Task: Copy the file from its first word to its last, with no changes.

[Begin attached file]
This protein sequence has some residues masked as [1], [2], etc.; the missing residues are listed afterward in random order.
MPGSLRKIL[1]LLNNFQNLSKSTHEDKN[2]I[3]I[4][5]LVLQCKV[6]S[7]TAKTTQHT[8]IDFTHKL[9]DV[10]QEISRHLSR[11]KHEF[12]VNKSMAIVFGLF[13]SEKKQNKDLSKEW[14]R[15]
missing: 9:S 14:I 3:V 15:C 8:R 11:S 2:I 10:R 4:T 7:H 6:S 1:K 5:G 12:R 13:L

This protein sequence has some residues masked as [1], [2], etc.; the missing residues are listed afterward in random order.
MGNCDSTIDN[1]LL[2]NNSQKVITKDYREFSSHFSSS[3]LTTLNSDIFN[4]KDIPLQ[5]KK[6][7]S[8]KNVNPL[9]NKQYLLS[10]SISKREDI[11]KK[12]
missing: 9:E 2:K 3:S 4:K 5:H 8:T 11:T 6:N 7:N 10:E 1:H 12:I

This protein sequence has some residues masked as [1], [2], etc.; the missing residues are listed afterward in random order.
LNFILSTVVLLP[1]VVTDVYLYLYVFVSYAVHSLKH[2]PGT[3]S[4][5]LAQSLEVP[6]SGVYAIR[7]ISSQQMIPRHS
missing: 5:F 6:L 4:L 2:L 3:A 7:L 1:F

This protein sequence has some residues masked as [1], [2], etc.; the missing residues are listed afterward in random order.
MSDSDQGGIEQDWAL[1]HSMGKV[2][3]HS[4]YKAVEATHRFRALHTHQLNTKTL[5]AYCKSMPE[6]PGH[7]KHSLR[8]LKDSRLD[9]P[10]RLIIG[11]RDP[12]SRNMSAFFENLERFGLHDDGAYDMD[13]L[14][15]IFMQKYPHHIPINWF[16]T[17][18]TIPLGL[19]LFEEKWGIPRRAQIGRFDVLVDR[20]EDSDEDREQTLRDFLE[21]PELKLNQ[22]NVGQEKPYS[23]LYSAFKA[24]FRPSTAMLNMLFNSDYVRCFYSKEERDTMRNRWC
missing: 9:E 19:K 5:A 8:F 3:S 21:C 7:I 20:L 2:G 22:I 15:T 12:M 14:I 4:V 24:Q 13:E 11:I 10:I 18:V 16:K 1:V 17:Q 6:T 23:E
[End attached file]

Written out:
This protein sequence has some residues masked as [1], [2], etc.; the missing residues are listed afterward in random order.
MPGSLRKIL[1]LLNNFQNLSKSTHEDKN[2]I[3]I[4][5]LVLQCKV[6]S[7]TAKTTQHT[8]IDFTHKL[9]DV[10]QEISRHLSR[11]KHEF[12]VNKSMAIVFGLF[13]SEKKQNKDLSKEW[14]R[15]
missing: 9:S 14:I 3:V 15:C 8:R 11:S 2:I 10:R 4:T 7:H 6:S 1:K 5:G 12:R 13:L

This protein sequence has some residues masked as [1], [2], etc.; the missing residues are listed afterward in random order.
MGNCDSTIDN[1]LL[2]NNSQKVITKDYREFSSHFSSS[3]LTTLNSDIFN[4]KDIPLQ[5]KK[6][7]S[8]KNVNPL[9]NKQYLLS[10]SISKREDI[11]KK[12]
missing: 9:E 2:K 3:S 4:K 5:H 8:T 11:T 6:N 7:N 10:E 1:H 12:I

This protein sequence has some residues masked as [1], [2], etc.; the missing residues are listed afterward in random order.
LNFILSTVVLLP[1]VVTDVYLYLYVFVSYAVHSLKH[2]PGT[3]S[4][5]LAQSLEVP[6]SGVYAIR[7]ISSQQMIPRHS
missing: 5:F 6:L 4:L 2:L 3:A 7:L 1:F

This protein sequence has some residues masked as [1], [2], etc.; the missing residues are listed afterward in random order.
MSDSDQGGIEQDWAL[1]HSMGKV[2][3]HS[4]YKAVEATHRFRALHTHQLNTKTL[5]AYCKSMPE[6]PGH[7]KHSLR[8]LKDSRLD[9]P[10]RLIIG[11]RDP[12]SRNMSAFFENLERFGLHDDGAYDMD[13]L[14][15]IFMQKYPHHIPINWF[16]T[17][18]TIPLGL[19]LFEEKWGIPRRAQIGRFDVLVDR[20]EDSDEDREQTLRDFLE[21]PELKLNQ[22]NVGQEKPYS[23]LYSAFKA[24]FRPSTAMLNMLFNSDYVRCFYSKEERDTMRNRWC
missing: 9:E 19:K 5:A 8:F 3:S 21:C 7:I 20:L 2:G 22:I 15:T 12:M 14:I 4:V 24:Q 13:E 11:I 10:I 18:V 16:K 1:V 17:Q 6:T 23:E